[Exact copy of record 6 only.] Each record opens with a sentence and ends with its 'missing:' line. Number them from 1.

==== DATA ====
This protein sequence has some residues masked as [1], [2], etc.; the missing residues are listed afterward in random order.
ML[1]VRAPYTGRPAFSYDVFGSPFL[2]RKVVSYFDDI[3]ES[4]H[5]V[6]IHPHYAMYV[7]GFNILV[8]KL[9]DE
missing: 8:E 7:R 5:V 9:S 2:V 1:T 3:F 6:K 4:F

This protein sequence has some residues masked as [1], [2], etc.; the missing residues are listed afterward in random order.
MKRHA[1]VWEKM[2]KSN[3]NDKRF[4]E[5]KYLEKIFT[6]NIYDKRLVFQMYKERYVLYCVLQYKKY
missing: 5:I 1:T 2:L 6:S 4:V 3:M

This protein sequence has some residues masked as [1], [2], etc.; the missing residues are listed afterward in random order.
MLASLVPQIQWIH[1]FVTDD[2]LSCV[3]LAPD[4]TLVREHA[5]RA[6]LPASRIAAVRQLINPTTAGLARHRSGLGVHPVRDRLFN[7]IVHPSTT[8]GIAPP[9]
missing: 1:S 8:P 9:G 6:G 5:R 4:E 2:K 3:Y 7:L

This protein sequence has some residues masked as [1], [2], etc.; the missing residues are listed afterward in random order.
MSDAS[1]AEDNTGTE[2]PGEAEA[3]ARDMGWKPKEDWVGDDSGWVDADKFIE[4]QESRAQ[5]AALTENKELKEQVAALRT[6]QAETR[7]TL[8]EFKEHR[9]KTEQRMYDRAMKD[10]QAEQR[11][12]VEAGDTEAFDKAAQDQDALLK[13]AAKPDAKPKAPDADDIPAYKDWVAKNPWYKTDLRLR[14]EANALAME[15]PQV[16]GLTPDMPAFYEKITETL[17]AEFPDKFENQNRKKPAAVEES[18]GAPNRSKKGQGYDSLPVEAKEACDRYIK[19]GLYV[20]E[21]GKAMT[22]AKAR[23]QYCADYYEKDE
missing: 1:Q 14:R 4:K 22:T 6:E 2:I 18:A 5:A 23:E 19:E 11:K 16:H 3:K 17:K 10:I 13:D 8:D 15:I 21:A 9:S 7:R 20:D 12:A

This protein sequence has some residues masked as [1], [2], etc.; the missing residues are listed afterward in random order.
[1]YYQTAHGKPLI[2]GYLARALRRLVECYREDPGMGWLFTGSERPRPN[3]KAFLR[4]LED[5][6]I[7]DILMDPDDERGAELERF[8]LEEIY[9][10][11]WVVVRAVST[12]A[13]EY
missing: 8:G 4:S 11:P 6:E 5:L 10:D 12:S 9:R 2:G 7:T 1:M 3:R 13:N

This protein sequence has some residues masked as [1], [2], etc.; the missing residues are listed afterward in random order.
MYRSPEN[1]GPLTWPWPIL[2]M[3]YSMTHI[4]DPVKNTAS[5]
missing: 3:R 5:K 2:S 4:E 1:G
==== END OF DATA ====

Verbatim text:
This protein sequence has some residues masked as [1], [2], etc.; the missing residues are listed afterward in random order.
MYRSPEN[1]GPLTWPWPIL[2]M[3]YSMTHI[4]DPVKNTAS[5]
missing: 3:R 5:K 2:S 4:E 1:G